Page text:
Public testimony leans against recreational marijuana sales in Enumclaw

One after another, citizens stepped to the podium and asked Enumclaw city officials to slam the door on the sale of marijuana for recreational use.

Their comments came during a March 10 public hearing at City Hall, conducted as part of the evening’s regularly-schedule council meeting.

The hearing was made necessary on Jan. 27, when the council took the seldom-used step of declaring an emergency and passing an immediate, six-month moratorium on the production, processing or retail of recreational marijuana within the city limits.

The entire issue stems from the November 2012 statewide vote in support of Initiative 502, allowing the recreation use of marijuana by adults. And the council’s January action came in response to a decision by the state’s attorney general that individual communities retain the right to regulate how marijuana is handled within their borders.

One requirement of January’s moratorium was a public hearing, aimed at determining the community’s general view on marijuana. Of the 13 who stepped forward to share an opinion, 12 decried the potential, legal sale of recreational weed in Enumclaw.

Only one took a middle-of-the-road stance.

John Damazio made it clear from the start he wasn’t taking a position either way. But, he emphasized, his hope is that the city council will eventually render a decision based solely on cold, hard facts.

“I want you guys to pull your emotion out and make your decision based on facts,” he said. “A few things we’ve heard here tonight are, in my opinion, not based in fact, they’re based in emotion.”

The first dozen citizens took a variety of approaches, but all aimed in the same direction – offering their hope that the council will work to prohibit marijuana sales in Enumclaw.

“I want Enumclaw to be known as a beautiful, bucolic town at the base of Mount Rainier,” Jewel Olson said. “I would hate for it to be known as the little town that went to pot.”

Ty Rogel noted his general support for personal freedom, but not when it comes to the implicit support for marijuana use.

As someone who coaches youth soccer, Rogel said, “I have seen wonderful young people spiral into a life of slavery to marijuana use.”

Heather Hogan works in the community to stem the cycle of addiction and abuse. She told the council there are studies showing how young people discount the notion of marijuana being harmful due to the public acceptance of medical marijuana and, since November 2012, recreation marijuana.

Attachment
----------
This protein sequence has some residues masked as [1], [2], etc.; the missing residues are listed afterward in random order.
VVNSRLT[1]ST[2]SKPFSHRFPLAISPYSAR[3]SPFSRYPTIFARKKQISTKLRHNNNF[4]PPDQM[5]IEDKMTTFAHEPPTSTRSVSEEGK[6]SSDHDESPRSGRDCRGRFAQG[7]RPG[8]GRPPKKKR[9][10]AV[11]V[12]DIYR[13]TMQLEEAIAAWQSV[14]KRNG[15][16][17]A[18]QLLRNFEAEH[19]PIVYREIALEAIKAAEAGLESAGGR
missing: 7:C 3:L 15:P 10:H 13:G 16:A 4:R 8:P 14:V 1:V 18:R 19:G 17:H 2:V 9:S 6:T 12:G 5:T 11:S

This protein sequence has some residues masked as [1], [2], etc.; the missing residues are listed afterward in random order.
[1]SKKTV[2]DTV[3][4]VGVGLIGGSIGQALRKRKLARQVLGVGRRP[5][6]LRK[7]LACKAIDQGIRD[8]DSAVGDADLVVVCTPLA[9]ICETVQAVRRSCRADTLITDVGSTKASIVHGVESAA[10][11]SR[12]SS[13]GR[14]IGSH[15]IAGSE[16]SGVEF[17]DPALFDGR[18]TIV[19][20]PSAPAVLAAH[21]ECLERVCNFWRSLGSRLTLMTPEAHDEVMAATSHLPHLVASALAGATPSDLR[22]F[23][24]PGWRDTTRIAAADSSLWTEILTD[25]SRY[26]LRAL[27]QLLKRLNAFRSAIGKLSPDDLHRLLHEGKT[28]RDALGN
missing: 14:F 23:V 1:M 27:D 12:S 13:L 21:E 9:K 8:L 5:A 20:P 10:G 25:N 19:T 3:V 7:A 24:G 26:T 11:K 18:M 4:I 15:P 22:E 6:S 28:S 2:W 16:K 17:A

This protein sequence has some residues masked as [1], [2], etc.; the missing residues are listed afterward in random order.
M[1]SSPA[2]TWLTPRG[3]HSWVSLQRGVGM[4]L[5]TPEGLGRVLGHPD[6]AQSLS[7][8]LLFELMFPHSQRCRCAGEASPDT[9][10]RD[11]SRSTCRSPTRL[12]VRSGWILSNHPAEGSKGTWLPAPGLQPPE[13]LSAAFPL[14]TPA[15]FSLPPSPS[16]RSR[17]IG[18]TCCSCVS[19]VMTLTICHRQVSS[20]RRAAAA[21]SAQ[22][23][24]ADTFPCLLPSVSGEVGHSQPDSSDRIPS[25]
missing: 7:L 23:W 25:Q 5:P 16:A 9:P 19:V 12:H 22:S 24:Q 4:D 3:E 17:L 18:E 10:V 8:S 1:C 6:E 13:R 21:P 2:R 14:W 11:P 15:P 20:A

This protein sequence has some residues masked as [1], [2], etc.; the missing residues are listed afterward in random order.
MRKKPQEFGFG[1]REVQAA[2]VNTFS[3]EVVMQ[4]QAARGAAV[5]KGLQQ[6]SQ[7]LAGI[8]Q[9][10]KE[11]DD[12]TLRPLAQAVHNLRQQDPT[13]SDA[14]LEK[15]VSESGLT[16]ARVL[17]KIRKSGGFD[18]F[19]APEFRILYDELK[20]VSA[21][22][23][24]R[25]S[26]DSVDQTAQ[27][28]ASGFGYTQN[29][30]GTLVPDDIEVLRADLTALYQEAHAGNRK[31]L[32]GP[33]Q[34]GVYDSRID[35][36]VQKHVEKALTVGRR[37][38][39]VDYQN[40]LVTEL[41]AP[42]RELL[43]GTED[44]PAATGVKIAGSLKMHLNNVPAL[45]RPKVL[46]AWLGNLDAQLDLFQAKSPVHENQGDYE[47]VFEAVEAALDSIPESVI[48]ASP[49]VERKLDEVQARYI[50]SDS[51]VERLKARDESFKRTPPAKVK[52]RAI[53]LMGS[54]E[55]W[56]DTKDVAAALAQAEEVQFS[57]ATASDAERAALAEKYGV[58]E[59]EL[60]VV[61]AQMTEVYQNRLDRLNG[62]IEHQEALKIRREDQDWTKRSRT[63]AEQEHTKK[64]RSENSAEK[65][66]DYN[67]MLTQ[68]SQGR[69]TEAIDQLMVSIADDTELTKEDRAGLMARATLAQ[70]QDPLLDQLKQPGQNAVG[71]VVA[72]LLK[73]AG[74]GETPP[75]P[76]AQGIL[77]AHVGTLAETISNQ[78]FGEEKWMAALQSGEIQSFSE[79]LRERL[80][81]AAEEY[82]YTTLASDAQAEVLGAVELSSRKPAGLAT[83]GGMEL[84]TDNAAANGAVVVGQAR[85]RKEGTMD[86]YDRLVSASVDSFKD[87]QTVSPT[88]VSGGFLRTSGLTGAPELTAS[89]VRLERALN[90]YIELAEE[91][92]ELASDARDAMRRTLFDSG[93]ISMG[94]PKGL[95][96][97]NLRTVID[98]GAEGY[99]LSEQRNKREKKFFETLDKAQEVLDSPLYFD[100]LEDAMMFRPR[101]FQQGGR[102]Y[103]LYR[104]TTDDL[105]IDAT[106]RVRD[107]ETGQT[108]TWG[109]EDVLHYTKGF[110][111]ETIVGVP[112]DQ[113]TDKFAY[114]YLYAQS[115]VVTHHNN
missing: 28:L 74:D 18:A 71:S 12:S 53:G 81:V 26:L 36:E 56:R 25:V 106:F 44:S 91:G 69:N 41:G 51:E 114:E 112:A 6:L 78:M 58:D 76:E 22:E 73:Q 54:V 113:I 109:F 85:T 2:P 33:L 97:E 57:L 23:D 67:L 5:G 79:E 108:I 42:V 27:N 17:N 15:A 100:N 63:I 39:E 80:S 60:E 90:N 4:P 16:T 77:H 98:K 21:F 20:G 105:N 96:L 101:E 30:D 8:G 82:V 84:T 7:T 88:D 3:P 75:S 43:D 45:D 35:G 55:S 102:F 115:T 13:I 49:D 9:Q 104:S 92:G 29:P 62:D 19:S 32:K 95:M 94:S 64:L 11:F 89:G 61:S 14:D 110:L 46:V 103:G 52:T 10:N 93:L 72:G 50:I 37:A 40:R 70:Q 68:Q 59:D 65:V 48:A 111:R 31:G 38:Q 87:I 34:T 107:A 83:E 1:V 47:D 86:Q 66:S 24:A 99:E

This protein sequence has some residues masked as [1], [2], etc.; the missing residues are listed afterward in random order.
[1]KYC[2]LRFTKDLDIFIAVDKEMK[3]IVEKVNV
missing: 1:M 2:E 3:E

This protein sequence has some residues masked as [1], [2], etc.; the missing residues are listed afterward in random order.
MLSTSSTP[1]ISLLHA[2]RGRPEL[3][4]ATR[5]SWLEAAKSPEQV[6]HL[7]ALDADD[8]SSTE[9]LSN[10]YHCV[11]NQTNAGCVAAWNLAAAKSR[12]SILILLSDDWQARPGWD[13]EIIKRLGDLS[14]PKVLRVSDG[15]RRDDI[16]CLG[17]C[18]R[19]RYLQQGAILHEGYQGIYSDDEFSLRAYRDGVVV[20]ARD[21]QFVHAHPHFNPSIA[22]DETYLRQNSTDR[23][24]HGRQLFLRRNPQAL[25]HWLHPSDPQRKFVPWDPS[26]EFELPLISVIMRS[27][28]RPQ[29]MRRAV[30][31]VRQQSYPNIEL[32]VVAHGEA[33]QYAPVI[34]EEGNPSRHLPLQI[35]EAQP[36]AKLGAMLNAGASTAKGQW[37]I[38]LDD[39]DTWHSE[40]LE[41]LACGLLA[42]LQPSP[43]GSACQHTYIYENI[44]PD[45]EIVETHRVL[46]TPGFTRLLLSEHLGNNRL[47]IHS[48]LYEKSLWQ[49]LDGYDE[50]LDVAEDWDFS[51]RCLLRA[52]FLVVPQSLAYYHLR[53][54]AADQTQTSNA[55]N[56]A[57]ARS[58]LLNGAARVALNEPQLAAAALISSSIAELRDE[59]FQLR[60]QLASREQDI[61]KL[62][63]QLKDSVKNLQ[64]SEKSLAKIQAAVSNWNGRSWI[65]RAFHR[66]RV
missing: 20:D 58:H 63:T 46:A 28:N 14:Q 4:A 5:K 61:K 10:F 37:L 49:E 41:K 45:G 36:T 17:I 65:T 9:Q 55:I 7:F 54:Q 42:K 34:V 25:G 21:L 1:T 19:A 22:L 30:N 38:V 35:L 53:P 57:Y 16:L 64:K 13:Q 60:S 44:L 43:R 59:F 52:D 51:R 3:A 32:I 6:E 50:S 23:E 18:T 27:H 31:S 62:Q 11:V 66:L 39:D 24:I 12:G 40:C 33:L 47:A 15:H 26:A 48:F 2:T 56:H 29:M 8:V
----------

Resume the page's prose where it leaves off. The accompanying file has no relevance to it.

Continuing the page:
Others spoke to the notion of marijuana being a gateway drug that leads to more serious substances. And the night’s first speaker, Robert Meneghini, made it clear he will hold the council accountable if they eventually support sales in the city. He vowed to start a recall campaign against any councilmember voting in support of sales in the city.

The March 10 hearing was just that – a hearing – with comments taken from the audience without council response.

At the start of the meeting, city Community Development Director Erica Shook said the purpose of the moratorium is to give the city time to deal with land-use issues and new regulations, should that be necessary. When the moratorium was enacted, City Administrator Chris Searcy noted the council will have a broad range of options, from the most lenient according to I-502 to a complete ban on sales of recreational marijuana.

The placement of any outlet dealing with the production, processing or sale of marijuana will be determined by the state’s Liquor Control Board. Already on the books is a stipulation that dispensaries for recreational marijuana must be at least 1,000 feet from any school, playground, recreation center, childcare center, public park, transit center, library or game arcade.

Beyond that, regulations exist limiting the number of retail outlets and where they’re placed, with priority given to the most densely-populated regions. For example, King County can have 61 retail stores, with 21 of those earmarked for Seattle. There are no allocations for Enumclaw or Black Diamond specifically, although plans allow for 11 “at large” locations.

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